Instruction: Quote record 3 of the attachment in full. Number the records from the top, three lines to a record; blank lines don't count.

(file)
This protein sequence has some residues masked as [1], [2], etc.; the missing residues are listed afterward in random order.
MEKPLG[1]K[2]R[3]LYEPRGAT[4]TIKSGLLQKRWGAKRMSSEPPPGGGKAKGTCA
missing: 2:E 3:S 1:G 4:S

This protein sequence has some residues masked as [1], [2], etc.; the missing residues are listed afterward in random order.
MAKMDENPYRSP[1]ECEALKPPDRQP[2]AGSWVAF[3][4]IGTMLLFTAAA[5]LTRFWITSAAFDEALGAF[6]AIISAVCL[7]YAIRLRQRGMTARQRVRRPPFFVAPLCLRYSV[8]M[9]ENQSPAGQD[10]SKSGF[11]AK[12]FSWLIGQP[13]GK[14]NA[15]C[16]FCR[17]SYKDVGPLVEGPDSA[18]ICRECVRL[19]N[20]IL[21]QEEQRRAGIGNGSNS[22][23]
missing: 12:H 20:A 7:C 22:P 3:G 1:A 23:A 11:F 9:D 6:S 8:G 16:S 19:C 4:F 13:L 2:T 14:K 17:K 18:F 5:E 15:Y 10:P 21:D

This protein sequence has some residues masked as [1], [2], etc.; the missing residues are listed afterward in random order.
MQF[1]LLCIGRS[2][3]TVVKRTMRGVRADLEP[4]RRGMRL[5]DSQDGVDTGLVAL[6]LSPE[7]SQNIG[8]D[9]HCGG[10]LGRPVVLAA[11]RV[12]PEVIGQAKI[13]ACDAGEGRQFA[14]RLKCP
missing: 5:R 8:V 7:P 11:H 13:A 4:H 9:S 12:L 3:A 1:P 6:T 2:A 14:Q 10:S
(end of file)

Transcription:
This protein sequence has some residues masked as [1], [2], etc.; the missing residues are listed afterward in random order.
MQF[1]LLCIGRS[2][3]TVVKRTMRGVRADLEP[4]RRGMRL[5]DSQDGVDTGLVAL[6]LSPE[7]SQNIG[8]D[9]HCGG[10]LGRPVVLAA[11]RV[12]PEVIGQAKI[13]ACDAGEGRQFA[14]RLKCP
missing: 5:R 8:V 7:P 11:H 13:A 4:H 9:S 12:L 3:A 1:P 6:T 2:A 14:Q 10:S